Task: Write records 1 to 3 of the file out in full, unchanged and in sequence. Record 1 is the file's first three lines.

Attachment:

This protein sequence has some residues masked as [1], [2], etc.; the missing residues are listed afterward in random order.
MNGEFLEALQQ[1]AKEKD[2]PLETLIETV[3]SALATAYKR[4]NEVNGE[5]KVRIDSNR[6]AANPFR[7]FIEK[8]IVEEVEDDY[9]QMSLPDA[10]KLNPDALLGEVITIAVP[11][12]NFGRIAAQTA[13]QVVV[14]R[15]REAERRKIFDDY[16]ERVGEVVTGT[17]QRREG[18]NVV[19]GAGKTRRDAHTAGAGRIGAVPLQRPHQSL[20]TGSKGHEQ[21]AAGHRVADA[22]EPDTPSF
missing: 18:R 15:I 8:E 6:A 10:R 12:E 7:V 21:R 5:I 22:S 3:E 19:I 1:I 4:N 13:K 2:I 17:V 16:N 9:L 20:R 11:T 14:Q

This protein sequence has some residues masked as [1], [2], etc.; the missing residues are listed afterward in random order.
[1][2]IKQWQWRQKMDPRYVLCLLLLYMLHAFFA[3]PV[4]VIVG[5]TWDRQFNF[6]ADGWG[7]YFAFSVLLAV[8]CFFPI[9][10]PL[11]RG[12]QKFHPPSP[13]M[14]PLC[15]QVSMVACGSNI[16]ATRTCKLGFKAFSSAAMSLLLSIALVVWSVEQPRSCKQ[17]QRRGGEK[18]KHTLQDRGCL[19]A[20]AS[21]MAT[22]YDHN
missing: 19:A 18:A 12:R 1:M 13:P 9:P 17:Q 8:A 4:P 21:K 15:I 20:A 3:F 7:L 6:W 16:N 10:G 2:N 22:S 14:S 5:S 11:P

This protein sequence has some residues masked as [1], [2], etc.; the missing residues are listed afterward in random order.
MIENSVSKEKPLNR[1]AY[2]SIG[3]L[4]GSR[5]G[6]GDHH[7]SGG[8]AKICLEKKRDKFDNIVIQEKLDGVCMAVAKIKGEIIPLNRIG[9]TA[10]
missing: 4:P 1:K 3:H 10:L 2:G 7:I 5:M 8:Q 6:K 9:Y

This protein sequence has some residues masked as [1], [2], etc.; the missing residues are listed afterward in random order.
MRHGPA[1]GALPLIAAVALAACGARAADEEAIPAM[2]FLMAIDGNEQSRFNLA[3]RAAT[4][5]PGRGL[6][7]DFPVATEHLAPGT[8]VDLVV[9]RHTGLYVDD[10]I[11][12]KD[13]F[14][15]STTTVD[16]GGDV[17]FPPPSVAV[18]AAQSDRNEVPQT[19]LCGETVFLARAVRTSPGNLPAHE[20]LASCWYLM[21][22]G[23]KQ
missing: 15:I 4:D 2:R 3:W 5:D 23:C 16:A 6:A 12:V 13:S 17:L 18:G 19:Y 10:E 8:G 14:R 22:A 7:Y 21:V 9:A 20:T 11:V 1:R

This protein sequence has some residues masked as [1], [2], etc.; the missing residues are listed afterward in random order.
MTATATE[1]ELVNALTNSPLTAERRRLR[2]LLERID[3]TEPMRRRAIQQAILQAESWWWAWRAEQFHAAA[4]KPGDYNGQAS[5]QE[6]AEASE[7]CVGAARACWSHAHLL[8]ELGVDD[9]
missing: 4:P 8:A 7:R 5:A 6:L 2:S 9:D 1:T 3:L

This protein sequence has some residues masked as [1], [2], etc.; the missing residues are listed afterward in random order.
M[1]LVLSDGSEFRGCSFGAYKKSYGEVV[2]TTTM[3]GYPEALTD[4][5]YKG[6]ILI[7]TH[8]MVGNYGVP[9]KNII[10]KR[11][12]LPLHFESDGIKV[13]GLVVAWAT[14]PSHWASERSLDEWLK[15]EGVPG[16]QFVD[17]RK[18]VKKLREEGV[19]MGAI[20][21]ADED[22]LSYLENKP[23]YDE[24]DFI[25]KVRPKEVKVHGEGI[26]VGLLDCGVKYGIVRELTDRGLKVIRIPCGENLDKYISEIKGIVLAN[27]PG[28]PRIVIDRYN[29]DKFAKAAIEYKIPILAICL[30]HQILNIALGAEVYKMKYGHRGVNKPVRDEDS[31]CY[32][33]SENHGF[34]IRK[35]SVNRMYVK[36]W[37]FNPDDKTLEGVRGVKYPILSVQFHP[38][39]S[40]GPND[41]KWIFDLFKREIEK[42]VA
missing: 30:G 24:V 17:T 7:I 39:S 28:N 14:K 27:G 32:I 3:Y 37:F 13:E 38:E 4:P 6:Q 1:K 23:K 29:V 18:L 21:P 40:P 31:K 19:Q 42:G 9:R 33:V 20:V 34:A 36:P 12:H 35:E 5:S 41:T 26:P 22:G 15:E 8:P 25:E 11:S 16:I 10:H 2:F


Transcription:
This protein sequence has some residues masked as [1], [2], etc.; the missing residues are listed afterward in random order.
MNGEFLEALQQ[1]AKEKD[2]PLETLIETV[3]SALATAYKR[4]NEVNGE[5]KVRIDSNR[6]AANPFR[7]FIEK[8]IVEEVEDDY[9]QMSLPDA[10]KLNPDALLGEVITIAVP[11][12]NFGRIAAQTA[13]QVVV[14]R[15]REAERRKIFDDY[16]ERVGEVVTGT[17]QRREG[18]NVV[19]GAGKTRRDAHTAGAGRIGAVPLQRPHQSL[20]TGSKGHEQ[21]AAGHRVADA[22]EPDTPSF
missing: 18:R 15:I 8:E 6:A 10:R 12:E 7:V 21:R 5:I 22:S 3:E 19:I 1:I 4:N 13:K 2:I 17:V 16:N 9:L 20:R 11:T 14:Q

This protein sequence has some residues masked as [1], [2], etc.; the missing residues are listed afterward in random order.
[1][2]IKQWQWRQKMDPRYVLCLLLLYMLHAFFA[3]PV[4]VIVG[5]TWDRQFNF[6]ADGWG[7]YFAFSVLLAV[8]CFFPI[9][10]PL[11]RG[12]QKFHPPSP[13]M[14]PLC[15]QVSMVACGSNI[16]ATRTCKLGFKAFSSAAMSLLLSIALVVWSVEQPRSCKQ[17]QRRGGEK[18]KHTLQDRGCL[19]A[20]AS[21]MAT[22]YDHN
missing: 19:A 18:A 12:R 1:M 13:P 9:P 17:Q 8:A 4:P 21:K 15:I 20:A 3:F 7:L 6:W 16:N 10:G 2:N 22:S 14:S 5:S 11:P

This protein sequence has some residues masked as [1], [2], etc.; the missing residues are listed afterward in random order.
MIENSVSKEKPLNR[1]AY[2]SIG[3]L[4]GSR[5]G[6]GDHH[7]SGG[8]AKICLEKKRDKFDNIVIQEKLDGVCMAVAKIKGEIIPLNRIG[9]TA[10]
missing: 4:P 1:K 3:H 10:L 2:G 7:I 5:M 8:Q 6:K 9:Y